Like trading in your beat-up Chevy Impala for an all-electric Bolt, there’s a straightforward solution: Replace boilers and hot water heaters with electric heat pumps. Swap gas-powered stoves for snazzy new induction cooktops.

Improving energy efficiency is also a way to cut down on emissions from buildings. Whether your heating system is powered by electricity or gas, or if you live in an old, drafty house that needs insulation, you’re probably using more energy than you need to — both the heat and your dollars are slipping through the cracks. (For low-income Americans, the cost-burden of an inefficient home can be as high as 26 percent of their earnings.) Sealing up cracks and helping people replace old appliances would lighten the load on their wallets while cutting emissions and, most crucially, reducing demand on the electric grid so we can actually meet all our energy needs with clean sources.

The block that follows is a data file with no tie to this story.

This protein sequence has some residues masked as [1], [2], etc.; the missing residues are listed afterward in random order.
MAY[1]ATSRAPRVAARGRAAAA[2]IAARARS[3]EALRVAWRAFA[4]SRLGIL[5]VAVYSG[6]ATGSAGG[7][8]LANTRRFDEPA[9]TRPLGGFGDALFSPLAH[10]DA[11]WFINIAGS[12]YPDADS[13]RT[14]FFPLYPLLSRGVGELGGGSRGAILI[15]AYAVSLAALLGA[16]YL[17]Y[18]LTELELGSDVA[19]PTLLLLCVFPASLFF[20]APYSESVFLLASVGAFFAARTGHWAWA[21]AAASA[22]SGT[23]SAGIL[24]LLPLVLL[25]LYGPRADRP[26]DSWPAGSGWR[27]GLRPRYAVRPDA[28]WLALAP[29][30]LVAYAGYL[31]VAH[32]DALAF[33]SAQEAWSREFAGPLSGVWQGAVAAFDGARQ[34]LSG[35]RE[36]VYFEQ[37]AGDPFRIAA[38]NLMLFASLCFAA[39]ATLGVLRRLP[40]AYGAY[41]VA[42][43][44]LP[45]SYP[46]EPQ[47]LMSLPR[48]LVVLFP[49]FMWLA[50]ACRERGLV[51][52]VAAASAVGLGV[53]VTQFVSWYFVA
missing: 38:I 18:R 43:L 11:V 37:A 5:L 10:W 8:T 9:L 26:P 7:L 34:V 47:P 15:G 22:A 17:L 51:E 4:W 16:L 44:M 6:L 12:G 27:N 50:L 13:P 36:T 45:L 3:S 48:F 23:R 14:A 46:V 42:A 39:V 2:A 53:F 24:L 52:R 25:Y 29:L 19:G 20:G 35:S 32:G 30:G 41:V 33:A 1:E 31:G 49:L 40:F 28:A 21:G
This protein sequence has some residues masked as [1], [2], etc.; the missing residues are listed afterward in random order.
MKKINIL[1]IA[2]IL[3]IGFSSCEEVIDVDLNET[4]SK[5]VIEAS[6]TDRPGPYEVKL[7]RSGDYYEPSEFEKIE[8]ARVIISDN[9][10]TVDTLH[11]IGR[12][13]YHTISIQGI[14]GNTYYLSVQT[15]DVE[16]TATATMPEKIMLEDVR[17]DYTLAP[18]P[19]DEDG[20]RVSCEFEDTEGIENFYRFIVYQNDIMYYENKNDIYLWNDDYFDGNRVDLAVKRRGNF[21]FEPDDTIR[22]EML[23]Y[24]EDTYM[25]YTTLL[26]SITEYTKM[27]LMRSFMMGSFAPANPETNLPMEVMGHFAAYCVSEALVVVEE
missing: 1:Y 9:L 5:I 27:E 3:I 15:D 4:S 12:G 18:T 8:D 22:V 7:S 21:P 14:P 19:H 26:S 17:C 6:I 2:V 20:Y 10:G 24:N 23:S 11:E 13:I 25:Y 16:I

So where do we start? Congress could increase funding for the Weatherization Assistance Program that helps low-income households pay for energy-efficiency upgrades. It could also strengthen efficiency standards for buildings and appliances, and increase and extend tax credits for retrofits.

Most of the action will likely happen at the state and local level, through incentives, rebates, and pilot programs that help people cover the cost of all these upgrades, along with new laws and updated building codes designed with an eye to increased energy efficiency.

— Emily Pontecorvo


Get on the bus!